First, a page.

Scammers are preying on people's good will by soliciting donations for victims of the tsunami disaster, then stealing the money or hijacking the donor's identity, law enforcement officials say.
Officials in several states, including Florida, have issued alerts this week warning people to be careful when they donate to relief efforts. People should be particularly wary of phone calls or e-mails seeking money and personal banking information.
Though there have been no scam reports yet in Florida, officials alerted the public "as a pre-emptive strike because we know they're coming," said Tom Berlinger, a spokesman for the Florida Department of Law Enforcement.
FDLE officials learned of an e-mail purportedly sent by a British group called "The Foundation for Victims of Flood and Earthquake" and another soliciting aid to the "Tsunamis Disaster Help Funds."
Also Wednesday, the FBI said one fraudulent relief Web site had a Trojan virus that could infect computers if people access it. The bureau has also received reports of unsolicited e-mails asking for a fee to help find loved ones in Asia.
A man in Britain has pleaded guilty to sending e-mails to missing people's relatives, offering information he didn't have in exchange for money, said Bob Breeden, a special agent supervisor of the FDLE's Computer Crime Center.
Some e-mails trick recipients into providing personal information such as credit card and Social Security numbers.
New York Attorney General Eliot Spitzer's office urged people to donate directly to charities.
Powell: Don't panic
BANDA ACEH, Indonesia _ Secretary of State Colin L. Powell Wednesday tried to allay fears that thousands of Americans may have lost their lives, saying he did not believe "the numbers will be anything like what some of our fellow nations have suffered over the last week." The State Department announced that the number of Americans presumed killed is 36, including 20 added Wednesday to the list. Nine of those people were in Sri Lanka and 27 in Thailand. News reports have cited as many as 2,900 missing. This is a list of Americans "unaccounted for," meaning a concerned relative had called a State Department hotline.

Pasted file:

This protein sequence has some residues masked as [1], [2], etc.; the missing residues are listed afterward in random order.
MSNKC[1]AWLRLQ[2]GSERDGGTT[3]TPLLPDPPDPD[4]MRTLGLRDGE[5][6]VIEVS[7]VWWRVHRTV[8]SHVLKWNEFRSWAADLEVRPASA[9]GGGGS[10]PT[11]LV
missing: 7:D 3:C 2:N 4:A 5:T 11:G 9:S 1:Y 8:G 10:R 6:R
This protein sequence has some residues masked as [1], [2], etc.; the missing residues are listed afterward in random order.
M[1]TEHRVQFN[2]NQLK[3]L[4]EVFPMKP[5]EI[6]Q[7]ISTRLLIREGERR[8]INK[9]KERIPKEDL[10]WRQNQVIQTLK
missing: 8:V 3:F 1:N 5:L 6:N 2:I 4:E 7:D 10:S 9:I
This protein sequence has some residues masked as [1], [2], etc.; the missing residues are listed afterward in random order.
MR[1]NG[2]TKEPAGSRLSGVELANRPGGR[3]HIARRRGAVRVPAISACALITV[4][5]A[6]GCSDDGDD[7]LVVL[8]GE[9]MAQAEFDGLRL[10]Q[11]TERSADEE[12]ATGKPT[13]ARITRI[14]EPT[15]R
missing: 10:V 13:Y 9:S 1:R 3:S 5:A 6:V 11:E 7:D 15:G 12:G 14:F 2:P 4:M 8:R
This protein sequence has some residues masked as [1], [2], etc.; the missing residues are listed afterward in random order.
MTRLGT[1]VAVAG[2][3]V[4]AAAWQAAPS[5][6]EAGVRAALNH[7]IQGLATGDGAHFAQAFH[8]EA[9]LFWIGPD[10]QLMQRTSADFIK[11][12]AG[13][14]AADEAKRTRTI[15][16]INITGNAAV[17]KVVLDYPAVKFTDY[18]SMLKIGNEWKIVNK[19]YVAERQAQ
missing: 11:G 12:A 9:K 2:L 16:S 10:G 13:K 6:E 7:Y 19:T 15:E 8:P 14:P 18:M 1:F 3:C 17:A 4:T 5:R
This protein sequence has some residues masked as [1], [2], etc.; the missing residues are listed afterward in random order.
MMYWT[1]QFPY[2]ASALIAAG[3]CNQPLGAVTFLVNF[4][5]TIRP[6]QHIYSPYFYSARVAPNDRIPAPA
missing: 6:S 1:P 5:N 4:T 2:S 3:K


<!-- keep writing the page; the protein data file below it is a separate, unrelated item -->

In most cases, U.S. officials believe, people on this list were likely nowhere near the coastal areas hit by the tsunami, but parents or other relatives were concerned because they were traveling somewhere in the region. Then, once they discovered their child was safe, the callers never contacted the State Department again.
Powell represented the United States at a conference that began late Wednesday night in Jakarta to coordinate aid. He has announced no new commitment of U.S. money during his four-day visit to Thailand, Indonesia and Sri Lanka, although the current pledge of $350-million is expected to increase.
World leaders opened the conference with a moment of silence for tsunami victims, then focused on how to rush aid to survivors.
U.N. Secretary-General Kofi Annan said that the world was in a race against time to get food, medicine and supplies to the neediest.
"The disaster was so brutal, so quick, and so far-reaching, that we are still struggling to comprehend it," Annan said.
Information from the Associated Press and other news organizations was used in this report.
ON THE SCENE: Florida Gov. Jeb Bush, left, and Secretary of State Colin Powell, right, survey damage in Indonesia Wednesday. They are with Indonesian welfare minister Alwi Shihab, center. After they flew over Banda Aceh in a helicopter, Powell said it was the worst destruction he had ever seen. Bush said: "It is with a heavy heart that we're here."